Amazon’s Misfire Phone: How Jeff Bezos failed

“There’s no question that the Fire Phone is a strong product offering, in the sense that it offers technological differentiation from its competitors while at the same time is at ‘spec parity’ with most of the high-end Android devices on the market, such as Samsung’s Galaxy S5,” Jason Perlow writes for ZDNet. “However, what the Fire Phone and Amazon failed to do with this launch was to actually disrupt, which is what one would expect of a new player in the mobile space and Jeff Bezos’s track record with new consumer electronics products as a whole.”

“Other writers and analysts have pointed out that perhaps having AT&T as the sole carrier at launch and not going with a more of an “uncarrier” or contract cutting voice/data model may also hurt adoption of the device. Maybe T-Mobile might have been a better choice in this regard. But in terms of being able to fundamentally change the way people purchase wireless data today across carriers, I’m not entirely sure this is something even Amazon would have had sufficient leverage with,” Perlow writes. “I’m being realistic here that the wireless industry in the United States is such a wretched hive of scum and villainy that nobody is going to be able to fix it without significant government intervention. So on that front, I’m going to let Bezos off the hook.”

“Dynamic Perspective and Firefly being marketed as the prime differentiators are not the core issue here — the phone itself is coming out the gate at the same price point as premium Android devices and the iPhone, at $199 in the least expensive configuration. To me, this was the primary failure in the product’s launch, to not disrupt on pricing,” Perlow writes. “A non-3D, 16GB Fire Phone could have been a disruptor at $99 or less. This counts as a big missed opportunity in my opinion. I also fail to understand how this product is fundamentally better than other smartphones on the market for the company’s loyal Prime customers, [to whom] this phone is essentially targeted.”

Read more in the full article here.

[Thanks to MacDailyNews Reader “Sparkle” for the heads up.]

Related articles:
Amazon’s Fire Phone might be the biggest privacy invasion ever – June 19, 2014
Analyst: No impact to Apple iPhone from Amazon ‘Fire Phone’ – June 19, 2014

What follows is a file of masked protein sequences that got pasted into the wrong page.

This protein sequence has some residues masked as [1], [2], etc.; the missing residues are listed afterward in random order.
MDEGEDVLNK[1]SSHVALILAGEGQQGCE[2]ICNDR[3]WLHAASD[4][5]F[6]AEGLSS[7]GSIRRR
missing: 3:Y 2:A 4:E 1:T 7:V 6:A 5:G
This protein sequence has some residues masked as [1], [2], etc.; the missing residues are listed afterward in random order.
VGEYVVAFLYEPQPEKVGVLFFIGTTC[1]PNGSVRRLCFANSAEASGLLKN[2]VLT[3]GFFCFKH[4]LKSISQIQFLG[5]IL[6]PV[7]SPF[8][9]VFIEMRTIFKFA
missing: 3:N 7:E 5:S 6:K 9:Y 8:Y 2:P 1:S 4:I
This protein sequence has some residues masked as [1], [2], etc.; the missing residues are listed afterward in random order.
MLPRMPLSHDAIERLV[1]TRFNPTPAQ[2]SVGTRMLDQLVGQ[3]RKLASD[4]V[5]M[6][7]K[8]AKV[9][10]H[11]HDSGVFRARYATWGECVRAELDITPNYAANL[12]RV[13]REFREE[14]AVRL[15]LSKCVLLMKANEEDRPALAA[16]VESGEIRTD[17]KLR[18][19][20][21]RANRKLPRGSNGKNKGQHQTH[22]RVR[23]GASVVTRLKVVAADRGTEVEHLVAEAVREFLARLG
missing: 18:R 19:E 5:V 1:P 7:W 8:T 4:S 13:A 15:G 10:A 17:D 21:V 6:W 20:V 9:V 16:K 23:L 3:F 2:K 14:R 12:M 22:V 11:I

Amazon launches shopping machine masquerading as a phone – June 18, 2014
Amazon Fire Phone’s Firefly feature: Apple’s iPhone already has it – June 18, 2014
Amazon shows ‘Fire Phone’ with 4.7-inch 3-D display to court mobile shoppers – June 18, 2014
Analyst: Amazon smartphone no threat to Apple’s iPhone, but Android phone makers beware – June 17, 2014

33 Comments

  1. It’s a little early to call it a “failed” (past tense) phone, even if it is an Android.

    While I personally would never buy a phone from someone who’s primary goal is to learn everything about my private life so they can sell me more stuff, all Amazon has to do is report that it is a “SUCCESS” without releasing any sales figures and the media will repeat it . . . over and over.

  2. What I find interesting that the Apple bashers are not talking about what they compline about the iPhone. It is a Walled Garden. it’s made of glass, no removable battery, no upgradeable memory, you can’t customize it. This should be the first things they talk about.

  3. As with all Android phones, there is no ‘walled garden’ to play in, so basically the phone you get is all you get. No iTunes to manage it, or back it up, or iTunes store to find new apps. No integration with iPhoto, or your mail app or even the most basic sync with your PC. All Adroid phones are just products unto themselves and woe to you should something ever happen to it – your files are toast.

    Even the most tech literate among us have to be master-level tech gurus just to achieve parity with Apple’s integration model, and the vast majority of Android users are tech illiterate who just wanted to buy the cheapest phone they could get. No thanks, not gonna join that crowd.

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